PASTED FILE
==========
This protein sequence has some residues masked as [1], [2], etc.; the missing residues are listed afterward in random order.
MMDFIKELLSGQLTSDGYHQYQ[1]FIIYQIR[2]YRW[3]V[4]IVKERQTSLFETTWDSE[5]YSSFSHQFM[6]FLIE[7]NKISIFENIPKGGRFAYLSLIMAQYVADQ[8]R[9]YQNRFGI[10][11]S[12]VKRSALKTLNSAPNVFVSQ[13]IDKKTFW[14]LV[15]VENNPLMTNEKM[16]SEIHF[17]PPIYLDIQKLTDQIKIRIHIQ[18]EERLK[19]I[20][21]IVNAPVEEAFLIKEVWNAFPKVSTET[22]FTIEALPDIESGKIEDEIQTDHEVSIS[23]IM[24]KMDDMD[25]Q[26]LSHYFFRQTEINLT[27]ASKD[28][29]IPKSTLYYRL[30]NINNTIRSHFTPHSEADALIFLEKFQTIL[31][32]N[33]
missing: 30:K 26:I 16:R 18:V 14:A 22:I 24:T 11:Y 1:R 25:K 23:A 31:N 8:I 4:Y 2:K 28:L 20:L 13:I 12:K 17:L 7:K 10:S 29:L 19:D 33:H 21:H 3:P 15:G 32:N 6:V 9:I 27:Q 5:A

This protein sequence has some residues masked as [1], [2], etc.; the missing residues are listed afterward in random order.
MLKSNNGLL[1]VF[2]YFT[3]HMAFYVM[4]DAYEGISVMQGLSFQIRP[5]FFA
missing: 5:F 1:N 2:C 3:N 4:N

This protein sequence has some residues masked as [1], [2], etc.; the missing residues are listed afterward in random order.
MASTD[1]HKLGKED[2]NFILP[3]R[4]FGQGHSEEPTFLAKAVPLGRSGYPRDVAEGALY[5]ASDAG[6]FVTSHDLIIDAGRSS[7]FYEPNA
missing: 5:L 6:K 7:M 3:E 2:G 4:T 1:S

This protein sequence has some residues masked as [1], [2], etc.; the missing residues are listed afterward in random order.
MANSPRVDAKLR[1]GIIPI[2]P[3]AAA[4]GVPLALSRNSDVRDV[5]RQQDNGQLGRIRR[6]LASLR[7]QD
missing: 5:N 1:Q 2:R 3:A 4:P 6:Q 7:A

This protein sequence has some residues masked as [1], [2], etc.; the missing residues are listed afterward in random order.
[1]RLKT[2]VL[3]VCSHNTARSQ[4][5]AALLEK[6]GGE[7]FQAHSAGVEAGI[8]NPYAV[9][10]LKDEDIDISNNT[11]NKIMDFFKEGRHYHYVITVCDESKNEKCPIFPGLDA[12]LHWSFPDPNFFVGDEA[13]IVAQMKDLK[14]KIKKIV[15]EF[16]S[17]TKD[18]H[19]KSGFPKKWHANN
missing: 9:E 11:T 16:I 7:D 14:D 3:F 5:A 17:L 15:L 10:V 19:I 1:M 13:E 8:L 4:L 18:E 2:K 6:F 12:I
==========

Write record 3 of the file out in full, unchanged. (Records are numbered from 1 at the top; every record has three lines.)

This protein sequence has some residues masked as [1], [2], etc.; the missing residues are listed afterward in random order.
MASTD[1]HKLGKED[2]NFILP[3]R[4]FGQGHSEEPTFLAKAVPLGRSGYPRDVAEGALY[5]ASDAG[6]FVTSHDLIIDAGRSS[7]FYEPNA
missing: 5:L 6:K 7:M 3:E 2:G 4:T 1:S